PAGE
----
Thursday, 29 December 2011

Fun with data types

Are protected underwriting terms applicable?  (Never mind what it means).  The answer is either Yes or No – they either are or they aren't.  No maybes possible, no special situations - so the perfect data type would be Boolean - a value of 1 means True, and 0 means False.  Named after 19th century mathematician George Boole, who presumably worked out that the opposite of True was in fact False.  Isn't maths wonderful?

Unfortunately, in SQL Server, there is no Boolean data type.  This might be something of a setback.  Still, the nearest thing that can be used in place of Boolean data is the BIT data type, which is an integer data type that can accept a value of 1, 0 or NULL value only.  And it only uses up one bit so it is very efficient.  

So, problem solved, I hear you say?  Ho, ho, ho; that is hollow laughter echoing round the IT crowd’s squalid basement.   Because 1 is fine for Yes, but 0 won’t do for No.  Oh dear me no - the bulk upload software to which I want to transfer data expects either 1 or blank.  It could be changed of course, but that would mean months of development and testing. 

Hokay, how else can we do this?  Tinyint, Smallint and no doubt Int and Bigint all implicitly convert the desired blank into a 0.  So no joy in that direction. 

A fixed size character string?  So I tried it as char(1), and did a CASE statement to specify ‘1’ for Yes and “ for No.  But that changed ‘’ to ‘ ‘ in other words, a space or ASCII code, er, 32.  Not the same thing at all, as far as a computer is concerned.  I asked for a single character – I get a single character – a space is a character, it just happens to be an invisible character.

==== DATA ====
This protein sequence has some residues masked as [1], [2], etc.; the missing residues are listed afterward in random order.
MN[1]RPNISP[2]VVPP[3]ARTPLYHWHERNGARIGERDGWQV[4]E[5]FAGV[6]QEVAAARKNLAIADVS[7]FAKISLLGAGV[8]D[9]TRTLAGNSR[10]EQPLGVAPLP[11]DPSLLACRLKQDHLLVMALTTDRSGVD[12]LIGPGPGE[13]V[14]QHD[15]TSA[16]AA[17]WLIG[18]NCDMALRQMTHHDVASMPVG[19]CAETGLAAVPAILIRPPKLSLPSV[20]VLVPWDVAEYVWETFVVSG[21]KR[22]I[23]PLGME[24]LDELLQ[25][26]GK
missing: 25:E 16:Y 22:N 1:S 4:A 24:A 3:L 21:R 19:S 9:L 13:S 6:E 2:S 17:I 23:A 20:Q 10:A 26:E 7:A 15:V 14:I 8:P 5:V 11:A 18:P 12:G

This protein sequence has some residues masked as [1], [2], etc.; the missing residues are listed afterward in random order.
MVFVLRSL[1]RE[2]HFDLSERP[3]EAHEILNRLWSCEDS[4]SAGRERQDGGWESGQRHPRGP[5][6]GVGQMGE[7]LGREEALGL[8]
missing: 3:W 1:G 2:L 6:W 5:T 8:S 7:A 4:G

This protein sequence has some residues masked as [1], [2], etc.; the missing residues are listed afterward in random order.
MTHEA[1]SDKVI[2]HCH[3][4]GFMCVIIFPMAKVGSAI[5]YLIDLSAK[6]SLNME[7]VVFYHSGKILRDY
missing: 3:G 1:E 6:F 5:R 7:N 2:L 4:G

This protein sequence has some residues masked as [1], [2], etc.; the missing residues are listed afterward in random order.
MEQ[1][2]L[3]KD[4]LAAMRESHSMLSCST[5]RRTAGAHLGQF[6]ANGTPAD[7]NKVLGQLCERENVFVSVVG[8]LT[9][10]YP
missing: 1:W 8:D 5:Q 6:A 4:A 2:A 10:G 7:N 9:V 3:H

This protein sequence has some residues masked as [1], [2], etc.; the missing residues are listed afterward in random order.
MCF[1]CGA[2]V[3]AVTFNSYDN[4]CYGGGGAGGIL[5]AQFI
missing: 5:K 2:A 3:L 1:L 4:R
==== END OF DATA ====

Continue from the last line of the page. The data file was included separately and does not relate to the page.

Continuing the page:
The answer was to use a variable length character string – the varchar datatype is usually used for strings that can vary greatly in length.  Names, for example.  You don’t know who is going to order a widget next – could be Jim Lee, could be Felicity-Jayne Anstruther-Gough-Calthorpe.  Using a varchar allows the length to vary – from 0, which is what we want, to 1, so it’s now varchar(1), which looks bizarre but works!  There’s a length overhead to using a variable character field, but we can live with that. 

I still think it should be Boolean!

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